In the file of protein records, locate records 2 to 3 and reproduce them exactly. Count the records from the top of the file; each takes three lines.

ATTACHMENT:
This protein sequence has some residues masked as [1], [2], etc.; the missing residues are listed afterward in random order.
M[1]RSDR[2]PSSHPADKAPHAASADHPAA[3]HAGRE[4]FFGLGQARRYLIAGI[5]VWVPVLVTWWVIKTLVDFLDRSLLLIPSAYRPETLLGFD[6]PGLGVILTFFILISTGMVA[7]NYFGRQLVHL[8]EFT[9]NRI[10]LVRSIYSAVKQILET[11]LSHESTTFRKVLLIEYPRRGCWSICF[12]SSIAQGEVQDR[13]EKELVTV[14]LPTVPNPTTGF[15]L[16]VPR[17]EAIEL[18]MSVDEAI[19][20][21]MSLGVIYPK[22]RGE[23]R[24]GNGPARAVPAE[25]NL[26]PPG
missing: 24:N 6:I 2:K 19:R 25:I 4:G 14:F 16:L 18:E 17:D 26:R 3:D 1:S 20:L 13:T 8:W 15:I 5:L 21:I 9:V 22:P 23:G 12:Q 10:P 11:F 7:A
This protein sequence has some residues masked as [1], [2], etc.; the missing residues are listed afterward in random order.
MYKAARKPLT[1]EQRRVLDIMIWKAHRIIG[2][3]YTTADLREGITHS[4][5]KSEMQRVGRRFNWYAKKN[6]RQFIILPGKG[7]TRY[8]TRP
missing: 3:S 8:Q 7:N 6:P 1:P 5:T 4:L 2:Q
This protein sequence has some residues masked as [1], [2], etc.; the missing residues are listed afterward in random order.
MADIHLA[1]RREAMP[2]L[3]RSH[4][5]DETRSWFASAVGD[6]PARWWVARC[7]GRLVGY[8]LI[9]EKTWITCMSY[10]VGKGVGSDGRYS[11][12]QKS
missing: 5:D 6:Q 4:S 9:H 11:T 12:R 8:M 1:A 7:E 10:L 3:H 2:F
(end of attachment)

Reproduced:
This protein sequence has some residues masked as [1], [2], etc.; the missing residues are listed afterward in random order.
MYKAARKPLT[1]EQRRVLDIMIWKAHRIIG[2][3]YTTADLREGITHS[4][5]KSEMQRVGRRFNWYAKKN[6]RQFIILPGKG[7]TRY[8]TRP
missing: 3:S 8:Q 7:N 6:P 1:P 5:T 4:L 2:Q
This protein sequence has some residues masked as [1], [2], etc.; the missing residues are listed afterward in random order.
MADIHLA[1]RREAMP[2]L[3]RSH[4][5]DETRSWFASAVGD[6]PARWWVARC[7]GRLVGY[8]LI[9]EKTWITCMSY[10]VGKGVGSDGRYS[11][12]QKS
missing: 5:D 6:Q 4:S 9:H 11:T 12:R 8:M 1:A 7:E 10:L 3:H 2:F